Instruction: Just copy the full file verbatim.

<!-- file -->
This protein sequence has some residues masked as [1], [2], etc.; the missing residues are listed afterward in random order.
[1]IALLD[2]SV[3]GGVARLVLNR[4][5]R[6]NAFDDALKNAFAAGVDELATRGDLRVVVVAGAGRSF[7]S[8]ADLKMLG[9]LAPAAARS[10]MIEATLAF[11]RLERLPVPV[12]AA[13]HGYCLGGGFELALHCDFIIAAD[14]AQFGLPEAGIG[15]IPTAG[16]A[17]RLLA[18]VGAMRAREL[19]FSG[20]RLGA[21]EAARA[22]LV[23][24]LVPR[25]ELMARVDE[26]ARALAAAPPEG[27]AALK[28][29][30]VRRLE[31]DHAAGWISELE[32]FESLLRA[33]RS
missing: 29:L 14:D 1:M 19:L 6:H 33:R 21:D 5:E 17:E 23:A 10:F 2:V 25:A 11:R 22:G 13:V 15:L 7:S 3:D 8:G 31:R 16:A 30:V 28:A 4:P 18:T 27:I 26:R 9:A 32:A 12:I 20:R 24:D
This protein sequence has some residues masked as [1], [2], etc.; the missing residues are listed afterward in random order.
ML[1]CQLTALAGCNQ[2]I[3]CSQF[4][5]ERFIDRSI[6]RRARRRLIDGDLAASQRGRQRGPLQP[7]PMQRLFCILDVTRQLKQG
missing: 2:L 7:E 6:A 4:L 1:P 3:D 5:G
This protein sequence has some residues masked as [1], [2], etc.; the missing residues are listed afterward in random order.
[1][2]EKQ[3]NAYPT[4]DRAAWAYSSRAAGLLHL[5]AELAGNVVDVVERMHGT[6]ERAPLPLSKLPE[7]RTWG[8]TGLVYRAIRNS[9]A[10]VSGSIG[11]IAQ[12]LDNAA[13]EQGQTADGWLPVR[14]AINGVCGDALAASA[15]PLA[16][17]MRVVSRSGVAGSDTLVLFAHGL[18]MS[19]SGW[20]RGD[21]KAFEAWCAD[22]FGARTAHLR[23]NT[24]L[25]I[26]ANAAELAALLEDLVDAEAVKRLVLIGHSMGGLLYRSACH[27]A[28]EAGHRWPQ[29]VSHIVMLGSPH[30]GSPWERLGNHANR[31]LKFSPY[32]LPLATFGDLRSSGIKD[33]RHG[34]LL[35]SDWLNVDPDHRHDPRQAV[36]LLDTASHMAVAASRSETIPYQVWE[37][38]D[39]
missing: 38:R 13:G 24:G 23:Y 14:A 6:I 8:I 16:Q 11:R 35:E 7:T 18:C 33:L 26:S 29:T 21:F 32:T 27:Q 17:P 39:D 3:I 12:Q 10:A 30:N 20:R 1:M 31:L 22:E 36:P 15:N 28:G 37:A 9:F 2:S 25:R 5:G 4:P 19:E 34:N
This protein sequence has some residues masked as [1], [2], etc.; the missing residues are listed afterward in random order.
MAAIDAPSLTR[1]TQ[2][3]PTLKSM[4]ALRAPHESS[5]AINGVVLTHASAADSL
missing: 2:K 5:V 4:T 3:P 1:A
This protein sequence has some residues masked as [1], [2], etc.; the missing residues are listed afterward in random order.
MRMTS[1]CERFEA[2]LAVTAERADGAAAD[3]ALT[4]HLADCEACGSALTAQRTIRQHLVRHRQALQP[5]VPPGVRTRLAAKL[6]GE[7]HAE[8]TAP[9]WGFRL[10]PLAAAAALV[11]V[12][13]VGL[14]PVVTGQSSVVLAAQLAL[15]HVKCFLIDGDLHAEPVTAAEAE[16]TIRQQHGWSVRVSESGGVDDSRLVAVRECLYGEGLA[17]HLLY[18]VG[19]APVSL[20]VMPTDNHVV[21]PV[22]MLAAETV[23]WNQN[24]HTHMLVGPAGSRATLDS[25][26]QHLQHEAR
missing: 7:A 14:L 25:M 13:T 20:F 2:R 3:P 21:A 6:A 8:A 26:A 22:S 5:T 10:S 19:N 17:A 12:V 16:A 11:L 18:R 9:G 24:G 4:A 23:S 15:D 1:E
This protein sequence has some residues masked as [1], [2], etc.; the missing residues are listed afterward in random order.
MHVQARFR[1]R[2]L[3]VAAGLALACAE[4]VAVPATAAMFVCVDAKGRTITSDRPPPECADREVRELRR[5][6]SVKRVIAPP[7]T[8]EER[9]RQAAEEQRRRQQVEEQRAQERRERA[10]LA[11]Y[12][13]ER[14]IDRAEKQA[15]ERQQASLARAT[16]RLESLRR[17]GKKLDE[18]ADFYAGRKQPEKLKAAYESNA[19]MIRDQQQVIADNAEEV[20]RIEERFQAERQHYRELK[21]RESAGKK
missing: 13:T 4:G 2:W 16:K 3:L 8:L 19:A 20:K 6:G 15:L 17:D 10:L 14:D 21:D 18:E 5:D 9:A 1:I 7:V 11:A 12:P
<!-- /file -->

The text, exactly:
This protein sequence has some residues masked as [1], [2], etc.; the missing residues are listed afterward in random order.
[1]IALLD[2]SV[3]GGVARLVLNR[4][5]R[6]NAFDDALKNAFAAGVDELATRGDLRVVVVAGAGRSF[7]S[8]ADLKMLG[9]LAPAAARS[10]MIEATLAF[11]RLERLPVPV[12]AA[13]HGYCLGGGFELALHCDFIIAAD[14]AQFGLPEAGIG[15]IPTAG[16]A[17]RLLA[18]VGAMRAREL[19]FSG[20]RLGA[21]EAARA[22]LV[23][24]LVPR[25]ELMARVDE[26]ARALAAAPPEG[27]AALK[28][29][30]VRRLE[31]DHAAGWISELE[32]FESLLRA[33]RS
missing: 29:L 14:D 1:M 19:L 6:H 33:R 21:D 5:E 17:E 23:A 10:F 2:V 25:A 11:R 22:G 13:V 15:L 7:S 3:D 8:G 31:R 16:A 30:V 28:A 4:P 18:T 27:I 26:R 9:A 32:A 12:I 20:R 24:D
This protein sequence has some residues masked as [1], [2], etc.; the missing residues are listed afterward in random order.
ML[1]CQLTALAGCNQ[2]I[3]CSQF[4][5]ERFIDRSI[6]RRARRRLIDGDLAASQRGRQRGPLQP[7]PMQRLFCILDVTRQLKQG
missing: 2:L 7:E 6:A 4:L 1:P 3:D 5:G
This protein sequence has some residues masked as [1], [2], etc.; the missing residues are listed afterward in random order.
[1][2]EKQ[3]NAYPT[4]DRAAWAYSSRAAGLLHL[5]AELAGNVVDVVERMHGT[6]ERAPLPLSKLPE[7]RTWG[8]TGLVYRAIRNS[9]A[10]VSGSIG[11]IAQ[12]LDNAA[13]EQGQTADGWLPVR[14]AINGVCGDALAASA[15]PLA[16][17]MRVVSRSGVAGSDTLVLFAHGL[18]MS[19]SGW[20]RGD[21]KAFEAWCAD[22]FGARTAHLR[23]NT[24]L[25]I[26]ANAAELAALLEDLVDAEAVKRLVLIGHSMGGLLYRSACH[27]A[28]EAGHRWPQ[29]VSHIVMLGSPH[30]GSPWERLGNHANR[31]LKFSPY[32]LPLATFGDLRSSGIKD[33]RHG[34]LL[35]SDWLNVDPDHRHDPRQAV[36]LLDTASHMAVAASRSETIPYQVWE[37][38]D[39]
missing: 38:R 13:G 24:G 23:Y 14:A 6:I 8:I 16:Q 11:R 35:E 7:T 18:C 33:L 26:S 29:T 21:F 32:T 27:Q 17:P 39:D 3:I 12:Q 10:A 30:N 20:R 1:M 31:L 22:E 36:P 15:N 28:G 37:A 9:F 2:S 25:R 5:G 4:P 19:E 34:N
This protein sequence has some residues masked as [1], [2], etc.; the missing residues are listed afterward in random order.
MAAIDAPSLTR[1]TQ[2][3]PTLKSM[4]ALRAPHESS[5]AINGVVLTHASAADSL
missing: 2:K 5:V 4:T 3:P 1:A
This protein sequence has some residues masked as [1], [2], etc.; the missing residues are listed afterward in random order.
MRMTS[1]CERFEA[2]LAVTAERADGAAAD[3]ALT[4]HLADCEACGSALTAQRTIRQHLVRHRQALQP[5]VPPGVRTRLAAKL[6]GE[7]HAE[8]TAP[9]WGFRL[10]PLAAAAALV[11]V[12][13]VGL[14]PVVTGQSSVVLAAQLAL[15]HVKCFLIDGDLHAEPVTAAEAE[16]TIRQQHGWSVRVSESGGVDDSRLVAVRECLYGEGLA[17]HLLY[18]VG[19]APVSL[20]VMPTDNHVV[21]PV[22]MLAAETV[23]WNQN[24]HTHMLVGPAGSRATLDS[25][26]QHLQHEAR
missing: 7:A 14:L 25:M 13:T 20:F 2:R 3:P 21:A 6:A 8:A 26:A 22:S 5:T 10:S 19:N 17:A 12:V 16:A 11:L 18:R 9:G 24:G 4:A 23:S 15:D 1:E
This protein sequence has some residues masked as [1], [2], etc.; the missing residues are listed afterward in random order.
MHVQARFR[1]R[2]L[3]VAAGLALACAE[4]VAVPATAAMFVCVDAKGRTITSDRPPPECADREVRELRR[5][6]SVKRVIAPP[7]T[8]EER[9]RQAAEEQRRRQQVEEQRAQERRERA[10]LA[11]Y[12][13]ER[14]IDRAEKQA[15]ERQQASLARAT[16]RLESLRR[17]GKKLDE[18]ADFYAGRKQPEKLKAAYESNA[19]MIRDQQQVIADNAEEV[20]RIEERFQAERQHYRELK[21]RESAGKK
missing: 13:T 4:G 2:W 16:K 3:L 8:L 19:A 20:K 6:G 15:L 17:D 10:L 14:D 21:D 18:E 5:D 9:A 1:I 7:V 11:A 12:P